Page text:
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Home » Hacking News » Kevin Mitnick Finally Meets His Mark

Kevin Mitnick Finally Meets His Mark

by Nikola Strahija on February 25th, 2002 Exactly ten years ago, Kevin Mitnick tricked a Novell employee into giving him access to sensitive corporate data. This week the legendary hacker and his unsuspecting target met for the first time.


"This is ironic," Mitnick told Reuters as he and Shawn Nunley shook hands and greeted each other like old pals at the RSA Conference on computer security. The two laughed and swapped stories about the days when they were antagonists. Branded a "computer terrorist" by the FBI, Mitnick kept the frustrated authorities on the hunt for three years, during which time he hacked into the networks of Novell, Sun Microsystems and Motorola, among others, in the early 1990s.

According to Reuters, Mitnick, now 38, lives in the Los Angeles suburb of Thousand Oaks, Calif., was finally arrested in February 1995. Held without bail for nearly five years, he served eight months of it in solitary confinement.

"I was the only person in U.S. history ever held without a bail hearing," he told Reuters in an interview Wednesday. Amid fears that he would not get a fair trial, he pleaded guilty in March 1999 to wire fraud, computer fraud and intercepting communications. He was on January 2001.

He is required to get government approval before traveling or using any technology until his probation is up in January of 2003. While permitted to carry a cell phone, Mitnick still can't use e-mail or surf the Web. Reuters reports that now authorities are trying to cut him off from the hobby he's had for 25 years, the ham radio.

Mitnick and Nunley's paths first crossed in 1992 when Nunley worked for Novell. At the time, Mitnick was interested in getting access to operating-system source code to see how computer users were authenticated. "I was interested in log-in programs, to find out where I could place back doors," Mitnick told Reuters.
Mitnick impersonated an employee who was on vacation and called Novell's wide-area networking department to ask for an account so he could dial into the company's network as any legitimate employee using a laptop would be able to do. The engineer on duty referred Mitnick to Nunley, who was the only employee at the time authorized to create dial-in accounts. So Mitnick called Nunley at home.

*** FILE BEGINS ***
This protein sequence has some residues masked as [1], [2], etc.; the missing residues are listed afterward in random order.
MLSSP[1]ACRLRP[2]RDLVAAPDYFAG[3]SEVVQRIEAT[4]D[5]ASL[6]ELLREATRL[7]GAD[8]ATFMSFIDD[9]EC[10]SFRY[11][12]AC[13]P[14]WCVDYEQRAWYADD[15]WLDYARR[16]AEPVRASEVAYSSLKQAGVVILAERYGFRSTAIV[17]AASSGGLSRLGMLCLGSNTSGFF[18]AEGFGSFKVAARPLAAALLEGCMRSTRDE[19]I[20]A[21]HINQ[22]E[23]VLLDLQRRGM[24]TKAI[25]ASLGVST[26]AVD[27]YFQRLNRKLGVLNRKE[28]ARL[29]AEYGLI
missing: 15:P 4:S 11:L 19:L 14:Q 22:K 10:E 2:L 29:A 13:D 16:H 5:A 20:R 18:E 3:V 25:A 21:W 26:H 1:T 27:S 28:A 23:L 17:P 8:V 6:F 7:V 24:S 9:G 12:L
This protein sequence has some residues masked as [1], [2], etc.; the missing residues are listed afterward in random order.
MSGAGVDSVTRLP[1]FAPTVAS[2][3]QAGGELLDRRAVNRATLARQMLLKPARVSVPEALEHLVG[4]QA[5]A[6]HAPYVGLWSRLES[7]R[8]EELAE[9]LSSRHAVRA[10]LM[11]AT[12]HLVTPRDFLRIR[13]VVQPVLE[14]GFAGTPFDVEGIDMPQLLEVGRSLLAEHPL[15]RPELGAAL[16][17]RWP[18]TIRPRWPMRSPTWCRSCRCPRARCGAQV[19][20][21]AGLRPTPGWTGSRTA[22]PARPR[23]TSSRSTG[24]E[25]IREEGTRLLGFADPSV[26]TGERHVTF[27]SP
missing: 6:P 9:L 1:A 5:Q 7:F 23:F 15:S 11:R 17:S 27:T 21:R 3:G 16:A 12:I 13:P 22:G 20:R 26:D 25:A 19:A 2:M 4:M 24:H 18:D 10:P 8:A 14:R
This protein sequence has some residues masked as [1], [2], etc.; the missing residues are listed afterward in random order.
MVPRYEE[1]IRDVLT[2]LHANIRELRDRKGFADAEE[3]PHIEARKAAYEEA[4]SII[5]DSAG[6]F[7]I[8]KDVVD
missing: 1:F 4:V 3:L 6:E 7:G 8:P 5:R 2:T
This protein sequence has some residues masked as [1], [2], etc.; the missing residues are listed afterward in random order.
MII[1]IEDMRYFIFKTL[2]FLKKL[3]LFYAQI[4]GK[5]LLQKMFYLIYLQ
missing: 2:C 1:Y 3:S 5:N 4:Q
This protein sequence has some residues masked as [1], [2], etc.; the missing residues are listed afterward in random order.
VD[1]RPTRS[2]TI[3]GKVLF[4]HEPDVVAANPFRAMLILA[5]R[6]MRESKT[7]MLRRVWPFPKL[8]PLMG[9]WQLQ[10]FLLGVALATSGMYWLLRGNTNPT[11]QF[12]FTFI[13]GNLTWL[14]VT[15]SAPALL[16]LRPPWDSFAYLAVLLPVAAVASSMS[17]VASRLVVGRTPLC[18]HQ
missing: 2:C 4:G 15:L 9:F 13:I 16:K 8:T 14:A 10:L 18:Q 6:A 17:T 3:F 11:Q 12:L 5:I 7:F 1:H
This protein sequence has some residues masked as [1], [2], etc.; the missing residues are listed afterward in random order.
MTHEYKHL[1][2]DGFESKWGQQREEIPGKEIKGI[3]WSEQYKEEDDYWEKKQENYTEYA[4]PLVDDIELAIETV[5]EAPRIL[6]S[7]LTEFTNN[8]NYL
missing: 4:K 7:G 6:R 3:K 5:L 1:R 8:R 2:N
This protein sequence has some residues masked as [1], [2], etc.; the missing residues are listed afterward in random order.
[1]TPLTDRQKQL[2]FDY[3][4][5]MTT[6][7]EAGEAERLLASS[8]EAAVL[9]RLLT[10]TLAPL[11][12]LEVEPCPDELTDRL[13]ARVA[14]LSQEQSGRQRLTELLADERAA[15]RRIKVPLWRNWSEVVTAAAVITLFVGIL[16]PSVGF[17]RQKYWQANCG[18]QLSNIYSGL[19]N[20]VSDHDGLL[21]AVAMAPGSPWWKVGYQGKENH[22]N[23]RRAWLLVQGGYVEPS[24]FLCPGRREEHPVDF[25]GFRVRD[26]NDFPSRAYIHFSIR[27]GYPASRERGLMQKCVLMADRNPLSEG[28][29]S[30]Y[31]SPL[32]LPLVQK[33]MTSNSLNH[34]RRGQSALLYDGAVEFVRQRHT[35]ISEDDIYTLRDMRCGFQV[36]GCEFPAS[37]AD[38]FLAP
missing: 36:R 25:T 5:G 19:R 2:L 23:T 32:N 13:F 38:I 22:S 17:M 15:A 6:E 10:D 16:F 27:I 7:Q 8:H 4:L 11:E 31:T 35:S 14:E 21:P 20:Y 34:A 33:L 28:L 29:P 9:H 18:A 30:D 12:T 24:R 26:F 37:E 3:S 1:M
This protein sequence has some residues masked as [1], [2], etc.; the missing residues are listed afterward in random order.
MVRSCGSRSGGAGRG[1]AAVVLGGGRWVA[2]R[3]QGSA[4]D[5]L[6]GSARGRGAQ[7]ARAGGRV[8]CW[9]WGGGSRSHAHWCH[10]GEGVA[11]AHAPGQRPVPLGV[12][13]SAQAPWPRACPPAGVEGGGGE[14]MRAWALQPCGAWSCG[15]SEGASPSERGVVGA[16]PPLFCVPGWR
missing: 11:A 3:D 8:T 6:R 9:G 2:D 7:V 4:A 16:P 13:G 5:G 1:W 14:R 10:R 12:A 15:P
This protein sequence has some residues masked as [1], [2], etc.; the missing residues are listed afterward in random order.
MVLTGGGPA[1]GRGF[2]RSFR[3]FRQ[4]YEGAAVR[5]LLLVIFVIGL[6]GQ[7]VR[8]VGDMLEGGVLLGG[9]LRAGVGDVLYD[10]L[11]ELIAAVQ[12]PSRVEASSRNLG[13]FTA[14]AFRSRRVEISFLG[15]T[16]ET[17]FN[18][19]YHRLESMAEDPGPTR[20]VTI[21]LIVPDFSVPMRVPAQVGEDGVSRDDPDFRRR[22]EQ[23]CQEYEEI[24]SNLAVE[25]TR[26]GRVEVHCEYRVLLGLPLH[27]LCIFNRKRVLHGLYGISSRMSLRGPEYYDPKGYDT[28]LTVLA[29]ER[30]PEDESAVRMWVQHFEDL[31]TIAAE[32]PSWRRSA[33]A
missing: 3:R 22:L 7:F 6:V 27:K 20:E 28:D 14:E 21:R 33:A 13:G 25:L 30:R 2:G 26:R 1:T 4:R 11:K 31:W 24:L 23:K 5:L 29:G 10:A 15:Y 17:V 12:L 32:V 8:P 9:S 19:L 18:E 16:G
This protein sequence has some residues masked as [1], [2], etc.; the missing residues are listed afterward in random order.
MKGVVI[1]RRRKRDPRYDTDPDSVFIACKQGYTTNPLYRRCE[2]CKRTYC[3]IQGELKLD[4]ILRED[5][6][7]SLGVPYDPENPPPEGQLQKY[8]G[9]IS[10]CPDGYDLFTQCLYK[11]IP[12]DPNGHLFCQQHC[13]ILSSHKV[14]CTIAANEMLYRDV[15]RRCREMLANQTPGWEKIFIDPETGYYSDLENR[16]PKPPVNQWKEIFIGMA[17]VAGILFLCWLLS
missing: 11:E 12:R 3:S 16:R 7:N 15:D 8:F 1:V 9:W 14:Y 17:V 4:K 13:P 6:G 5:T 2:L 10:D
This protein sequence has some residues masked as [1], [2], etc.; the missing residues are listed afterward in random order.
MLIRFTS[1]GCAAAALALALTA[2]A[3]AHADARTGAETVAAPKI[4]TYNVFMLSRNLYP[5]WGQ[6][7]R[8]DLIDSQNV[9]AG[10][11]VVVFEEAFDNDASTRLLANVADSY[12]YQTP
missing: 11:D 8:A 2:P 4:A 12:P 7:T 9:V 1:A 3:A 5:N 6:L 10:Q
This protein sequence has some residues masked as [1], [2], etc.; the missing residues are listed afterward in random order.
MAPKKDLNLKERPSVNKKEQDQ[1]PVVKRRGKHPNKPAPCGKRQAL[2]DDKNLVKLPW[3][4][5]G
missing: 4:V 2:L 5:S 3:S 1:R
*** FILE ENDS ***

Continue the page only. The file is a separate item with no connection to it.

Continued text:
While Nunley agreed to do it, he first requested that Mitnick first leave a message on his voice mail at work as proof of the request. This in case his boss questioned it later. That voice mail was the evidence authorities eventually used to incarcerate Mitnick. Mitnick knew that Nunley would call the impersonated employee's voice mail to verify his identity, so Mitnick changed the employee's voice mail using his own voice after convincing someone in Novell's telecommunications department to surrender the password.

"At Novell, we felt violated and we wanted justice done," Nunley added, "We spent a lot of manpower cleaning up the mess he left." Reuters reports that soon afterward Nunley came to believe that prosecutors were exaggerating the damage estimates and trying to "make an example out of" Mitnick. "I went from being happy about Kevin being punished" to being angry about it, Nunley added. So he called Mitnick's lawyer to offer his help.

The two men have been in telephone contact since. Of the conference, Mitnick told Reuters that he was amazed by experts' statements regarding how insecure wireless networks are. "It's like the old days of war dialing," Mitnick continued, referring to a practice in which hackers would use a program to scan networks to get dial-up numbers from inside a company. "Now you just sniff," or eavesdrop, Mitnick added.

Mitnick is barred from profiting by telling his story until 2010. He can write about security if it's not a memoir. Reuters reports that he is writing a book tentatively titled "The Art of Deception." The book is about a common hacker technique he was notorious for: social engineering. Using social engineering a hacker dupes people into giving out information rather than using technology to get it, which Mitnick told Reuters is much harder to do.

"A lot of businesses overlook social-engineering attacks," Mitnick added. "Out of this whole conference there's not one session that talks about it." Nunley, who has seen Mitnick's skills as a trickster firsthand".
"It's a performance art." -he said.


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